Ultimately, a life worth living evolves from the fierce determination to be fully human – caring, creative, and conscious.
A creatively satisfying life starts from understanding what kind of creator you are and emerges from the core belief that who you are and what you are here to create are valuable and worth standing up for. Owning your own creativity means grappling with genuinely difficult challenges of anxiety-management, vulnerability, and just plain hard work. There are no short-cuts and no easy ways out.
Don't get me wrong - there is nothing wrong with adopting productivity goals that create a container to fuel your creative momentum. But if you are in an environment that demands that you "get more creative," and does not support you in nurturing the real sources of creativity (including love, trust, curiosity, and deep play - among others), you are in an environment that will eventually undermine your humanity and suck you dry.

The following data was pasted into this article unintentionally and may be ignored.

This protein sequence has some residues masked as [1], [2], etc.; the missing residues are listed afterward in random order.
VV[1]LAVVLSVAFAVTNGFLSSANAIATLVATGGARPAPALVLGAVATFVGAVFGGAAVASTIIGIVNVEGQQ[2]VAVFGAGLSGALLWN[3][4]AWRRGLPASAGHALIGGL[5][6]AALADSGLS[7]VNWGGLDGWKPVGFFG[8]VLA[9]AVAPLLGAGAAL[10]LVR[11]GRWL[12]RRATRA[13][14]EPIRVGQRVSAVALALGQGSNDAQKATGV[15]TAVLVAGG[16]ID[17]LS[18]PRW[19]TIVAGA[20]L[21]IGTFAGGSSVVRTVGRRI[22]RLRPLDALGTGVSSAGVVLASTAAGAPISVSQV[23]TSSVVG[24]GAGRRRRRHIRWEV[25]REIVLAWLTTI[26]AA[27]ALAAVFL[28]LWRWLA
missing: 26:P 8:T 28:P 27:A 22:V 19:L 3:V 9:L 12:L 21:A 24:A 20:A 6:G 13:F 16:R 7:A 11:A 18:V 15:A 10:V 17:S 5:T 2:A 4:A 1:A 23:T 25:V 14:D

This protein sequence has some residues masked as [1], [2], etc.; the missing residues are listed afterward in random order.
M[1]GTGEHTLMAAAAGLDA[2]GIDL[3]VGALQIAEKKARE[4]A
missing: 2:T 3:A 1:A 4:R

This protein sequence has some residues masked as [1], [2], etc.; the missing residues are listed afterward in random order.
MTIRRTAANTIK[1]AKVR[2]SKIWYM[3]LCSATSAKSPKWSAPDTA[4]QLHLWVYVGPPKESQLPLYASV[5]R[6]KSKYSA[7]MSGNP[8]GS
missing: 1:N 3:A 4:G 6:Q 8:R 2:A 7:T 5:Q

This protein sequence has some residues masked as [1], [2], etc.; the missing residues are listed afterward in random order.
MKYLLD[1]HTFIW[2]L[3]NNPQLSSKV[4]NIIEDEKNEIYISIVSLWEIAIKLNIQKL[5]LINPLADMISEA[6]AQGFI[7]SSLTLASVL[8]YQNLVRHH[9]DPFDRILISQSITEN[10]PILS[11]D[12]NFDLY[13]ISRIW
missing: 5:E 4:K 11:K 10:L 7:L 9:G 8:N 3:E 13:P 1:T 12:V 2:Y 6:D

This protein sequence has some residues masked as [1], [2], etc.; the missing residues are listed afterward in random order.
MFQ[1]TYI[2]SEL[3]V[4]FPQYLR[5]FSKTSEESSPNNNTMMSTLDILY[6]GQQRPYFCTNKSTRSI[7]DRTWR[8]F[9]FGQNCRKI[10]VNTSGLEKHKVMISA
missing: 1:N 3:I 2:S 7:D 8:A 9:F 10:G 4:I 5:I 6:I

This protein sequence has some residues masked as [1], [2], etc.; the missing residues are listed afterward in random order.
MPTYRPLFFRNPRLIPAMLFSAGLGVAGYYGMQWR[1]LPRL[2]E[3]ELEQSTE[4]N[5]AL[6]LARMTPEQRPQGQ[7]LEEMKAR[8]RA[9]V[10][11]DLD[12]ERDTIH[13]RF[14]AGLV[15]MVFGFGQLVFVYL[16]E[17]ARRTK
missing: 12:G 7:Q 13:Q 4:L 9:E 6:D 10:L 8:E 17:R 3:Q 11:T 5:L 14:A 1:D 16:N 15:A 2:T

Powerful creators who live long and healthy lives are not engaged in a competition with anyone else – in fact, they tend to ignore everyone else completely so that they can focus on listening to what is trying to emerge in their work. They create for the purpose of continuing to create – there is no end point and nothing to win. As James P. Carse says in his mind-blowing book Finite and Infinite Games: A Vision of Life as Play and Possibility:
“A finite game is played for the purpose of winning, an infinite game for the purpose of continuing the play.”
Wouldn't you rather be playing an infinite game rather than squandering your health and energies playing someone else's finite game? Then for the love of God, stop trying to "get more creative" and shift your focus to trusting the creator that you are and moving forward with confidence to create what you came here to create. It might literally save your life.
Thus concludeth this rant. Peace.